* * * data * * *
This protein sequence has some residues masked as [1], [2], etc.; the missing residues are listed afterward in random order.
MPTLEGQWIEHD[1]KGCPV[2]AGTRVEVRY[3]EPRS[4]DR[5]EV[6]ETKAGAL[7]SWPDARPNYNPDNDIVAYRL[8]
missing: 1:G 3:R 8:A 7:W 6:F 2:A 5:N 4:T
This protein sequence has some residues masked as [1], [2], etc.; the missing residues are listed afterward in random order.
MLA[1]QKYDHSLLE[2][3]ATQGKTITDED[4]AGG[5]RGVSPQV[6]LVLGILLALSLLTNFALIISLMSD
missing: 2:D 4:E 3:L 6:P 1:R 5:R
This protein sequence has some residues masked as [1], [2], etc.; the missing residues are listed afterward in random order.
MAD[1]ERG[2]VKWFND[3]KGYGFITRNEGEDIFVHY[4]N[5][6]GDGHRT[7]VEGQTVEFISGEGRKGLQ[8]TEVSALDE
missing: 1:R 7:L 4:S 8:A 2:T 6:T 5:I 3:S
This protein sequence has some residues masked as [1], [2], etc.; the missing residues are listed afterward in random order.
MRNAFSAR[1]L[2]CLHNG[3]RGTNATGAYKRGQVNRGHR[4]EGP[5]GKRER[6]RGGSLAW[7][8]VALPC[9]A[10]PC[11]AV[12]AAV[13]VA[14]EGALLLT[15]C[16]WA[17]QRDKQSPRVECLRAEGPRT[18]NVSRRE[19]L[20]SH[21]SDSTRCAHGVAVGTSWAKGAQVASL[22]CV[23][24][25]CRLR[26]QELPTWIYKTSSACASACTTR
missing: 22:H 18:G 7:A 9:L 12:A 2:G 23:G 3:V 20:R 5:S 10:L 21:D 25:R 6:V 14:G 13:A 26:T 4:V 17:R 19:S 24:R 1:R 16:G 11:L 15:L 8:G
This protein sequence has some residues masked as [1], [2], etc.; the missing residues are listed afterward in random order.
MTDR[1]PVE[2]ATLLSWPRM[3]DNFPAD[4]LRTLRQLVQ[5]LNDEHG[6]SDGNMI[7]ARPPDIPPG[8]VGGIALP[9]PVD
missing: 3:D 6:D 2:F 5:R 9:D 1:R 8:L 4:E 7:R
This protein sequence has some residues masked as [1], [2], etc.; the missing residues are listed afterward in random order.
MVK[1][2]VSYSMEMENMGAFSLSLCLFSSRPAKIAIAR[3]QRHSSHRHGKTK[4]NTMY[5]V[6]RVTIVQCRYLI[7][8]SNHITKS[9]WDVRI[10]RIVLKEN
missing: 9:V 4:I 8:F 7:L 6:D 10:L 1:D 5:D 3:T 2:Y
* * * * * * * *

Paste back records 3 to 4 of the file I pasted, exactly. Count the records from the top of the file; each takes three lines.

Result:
This protein sequence has some residues masked as [1], [2], etc.; the missing residues are listed afterward in random order.
MAD[1]ERG[2]VKWFND[3]KGYGFITRNEGEDIFVHY[4]N[5][6]GDGHRT[7]VEGQTVEFISGEGRKGLQ[8]TEVSALDE
missing: 1:R 7:L 4:S 8:A 2:T 6:T 5:I 3:S
This protein sequence has some residues masked as [1], [2], etc.; the missing residues are listed afterward in random order.
MRNAFSAR[1]L[2]CLHNG[3]RGTNATGAYKRGQVNRGHR[4]EGP[5]GKRER[6]RGGSLAW[7][8]VALPC[9]A[10]PC[11]AV[12]AAV[13]VA[14]EGALLLT[15]C[16]WA[17]QRDKQSPRVECLRAEGPRT[18]NVSRRE[19]L[20]SH[21]SDSTRCAHGVAVGTSWAKGAQVASL[22]CV[23][24][25]CRLR[26]QELPTWIYKTSSACASACTTR
missing: 22:H 18:G 7:A 9:L 12:A 2:G 23:G 3:V 20:R 5:S 10:L 21:D 25:R 6:V 14:G 13:A 26:T 4:V 17:R 19:S 24:R 1:R 16:G 11:L 15:L 8:G